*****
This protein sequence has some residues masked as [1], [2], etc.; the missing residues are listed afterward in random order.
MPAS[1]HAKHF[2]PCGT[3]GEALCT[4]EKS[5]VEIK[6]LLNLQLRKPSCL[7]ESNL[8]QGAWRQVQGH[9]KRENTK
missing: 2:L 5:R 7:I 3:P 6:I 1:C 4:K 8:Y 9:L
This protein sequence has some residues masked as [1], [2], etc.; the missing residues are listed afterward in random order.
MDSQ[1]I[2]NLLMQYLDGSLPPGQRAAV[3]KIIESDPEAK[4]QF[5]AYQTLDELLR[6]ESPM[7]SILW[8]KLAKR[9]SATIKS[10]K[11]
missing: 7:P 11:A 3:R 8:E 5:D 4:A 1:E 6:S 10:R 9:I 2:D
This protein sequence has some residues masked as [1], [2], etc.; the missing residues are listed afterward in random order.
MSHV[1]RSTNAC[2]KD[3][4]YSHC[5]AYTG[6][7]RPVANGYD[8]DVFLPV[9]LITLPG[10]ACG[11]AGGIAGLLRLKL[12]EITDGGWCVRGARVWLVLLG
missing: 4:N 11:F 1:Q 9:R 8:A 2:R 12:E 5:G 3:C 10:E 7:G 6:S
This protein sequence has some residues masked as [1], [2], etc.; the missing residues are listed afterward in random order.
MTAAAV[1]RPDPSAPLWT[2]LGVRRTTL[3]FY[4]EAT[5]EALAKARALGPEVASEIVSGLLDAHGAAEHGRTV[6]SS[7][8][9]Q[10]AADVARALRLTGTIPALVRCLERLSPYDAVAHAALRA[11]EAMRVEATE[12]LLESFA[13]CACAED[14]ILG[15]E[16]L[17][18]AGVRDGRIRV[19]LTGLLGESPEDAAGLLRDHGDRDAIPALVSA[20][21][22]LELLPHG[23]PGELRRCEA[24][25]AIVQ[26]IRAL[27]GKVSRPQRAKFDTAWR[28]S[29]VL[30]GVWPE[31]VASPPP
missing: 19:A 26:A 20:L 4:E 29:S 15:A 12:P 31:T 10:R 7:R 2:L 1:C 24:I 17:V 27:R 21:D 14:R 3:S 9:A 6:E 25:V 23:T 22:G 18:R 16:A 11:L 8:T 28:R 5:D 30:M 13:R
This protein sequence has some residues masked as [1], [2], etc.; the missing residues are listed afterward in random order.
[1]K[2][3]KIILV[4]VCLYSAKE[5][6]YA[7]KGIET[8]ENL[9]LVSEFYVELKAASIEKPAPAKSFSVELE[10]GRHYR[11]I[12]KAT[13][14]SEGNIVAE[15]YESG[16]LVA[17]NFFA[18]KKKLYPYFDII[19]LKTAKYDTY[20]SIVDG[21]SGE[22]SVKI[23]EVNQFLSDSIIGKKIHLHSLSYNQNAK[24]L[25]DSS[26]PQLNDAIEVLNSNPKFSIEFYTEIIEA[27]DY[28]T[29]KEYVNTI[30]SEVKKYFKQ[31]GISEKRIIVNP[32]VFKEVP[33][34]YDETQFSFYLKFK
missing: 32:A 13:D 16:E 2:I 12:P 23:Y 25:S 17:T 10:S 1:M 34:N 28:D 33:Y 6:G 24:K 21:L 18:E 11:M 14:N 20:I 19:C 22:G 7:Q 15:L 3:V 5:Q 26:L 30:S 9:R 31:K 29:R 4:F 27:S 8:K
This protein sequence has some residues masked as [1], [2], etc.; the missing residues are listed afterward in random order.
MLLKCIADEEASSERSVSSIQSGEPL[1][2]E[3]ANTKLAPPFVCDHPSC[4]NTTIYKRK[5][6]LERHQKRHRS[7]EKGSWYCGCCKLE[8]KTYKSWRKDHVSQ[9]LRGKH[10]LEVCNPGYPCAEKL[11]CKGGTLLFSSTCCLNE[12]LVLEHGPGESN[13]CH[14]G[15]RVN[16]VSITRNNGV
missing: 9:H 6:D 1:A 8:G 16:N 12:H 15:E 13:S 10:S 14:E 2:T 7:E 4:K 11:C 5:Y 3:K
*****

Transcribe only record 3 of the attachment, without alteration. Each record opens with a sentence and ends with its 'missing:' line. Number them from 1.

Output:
This protein sequence has some residues masked as [1], [2], etc.; the missing residues are listed afterward in random order.
MSHV[1]RSTNAC[2]KD[3][4]YSHC[5]AYTG[6][7]RPVANGYD[8]DVFLPV[9]LITLPG[10]ACG[11]AGGIAGLLRLKL[12]EITDGGWCVRGARVWLVLLG
missing: 4:N 11:F 1:Q 9:R 8:A 2:R 12:E 5:G 3:C 10:E 7:G 6:S